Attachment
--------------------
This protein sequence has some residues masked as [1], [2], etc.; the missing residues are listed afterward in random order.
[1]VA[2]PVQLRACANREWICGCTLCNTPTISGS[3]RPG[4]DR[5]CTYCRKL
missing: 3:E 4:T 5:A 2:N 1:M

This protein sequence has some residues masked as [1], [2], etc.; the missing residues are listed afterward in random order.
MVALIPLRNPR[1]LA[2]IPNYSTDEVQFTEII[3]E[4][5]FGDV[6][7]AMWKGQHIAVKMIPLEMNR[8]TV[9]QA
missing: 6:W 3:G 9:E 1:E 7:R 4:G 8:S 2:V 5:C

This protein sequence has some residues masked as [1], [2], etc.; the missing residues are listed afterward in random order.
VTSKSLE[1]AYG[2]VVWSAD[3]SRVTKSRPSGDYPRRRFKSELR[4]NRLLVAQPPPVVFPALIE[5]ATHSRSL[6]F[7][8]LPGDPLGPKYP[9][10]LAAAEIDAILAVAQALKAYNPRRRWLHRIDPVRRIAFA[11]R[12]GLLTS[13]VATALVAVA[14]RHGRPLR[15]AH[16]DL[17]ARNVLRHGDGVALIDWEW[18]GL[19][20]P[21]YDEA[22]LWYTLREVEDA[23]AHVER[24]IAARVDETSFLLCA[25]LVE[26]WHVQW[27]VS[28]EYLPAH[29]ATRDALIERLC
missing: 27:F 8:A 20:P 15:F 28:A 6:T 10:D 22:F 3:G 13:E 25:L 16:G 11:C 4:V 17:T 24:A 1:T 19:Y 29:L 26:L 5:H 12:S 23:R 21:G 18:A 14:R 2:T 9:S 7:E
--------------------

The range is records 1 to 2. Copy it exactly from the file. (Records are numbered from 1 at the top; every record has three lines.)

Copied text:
This protein sequence has some residues masked as [1], [2], etc.; the missing residues are listed afterward in random order.
[1]VA[2]PVQLRACANREWICGCTLCNTPTISGS[3]RPG[4]DR[5]CTYCRKL
missing: 3:E 4:T 5:A 2:N 1:M

This protein sequence has some residues masked as [1], [2], etc.; the missing residues are listed afterward in random order.
MVALIPLRNPR[1]LA[2]IPNYSTDEVQFTEII[3]E[4][5]FGDV[6][7]AMWKGQHIAVKMIPLEMNR[8]TV[9]QA
missing: 6:W 3:G 9:E 1:E 7:R 4:G 8:S 2:V 5:C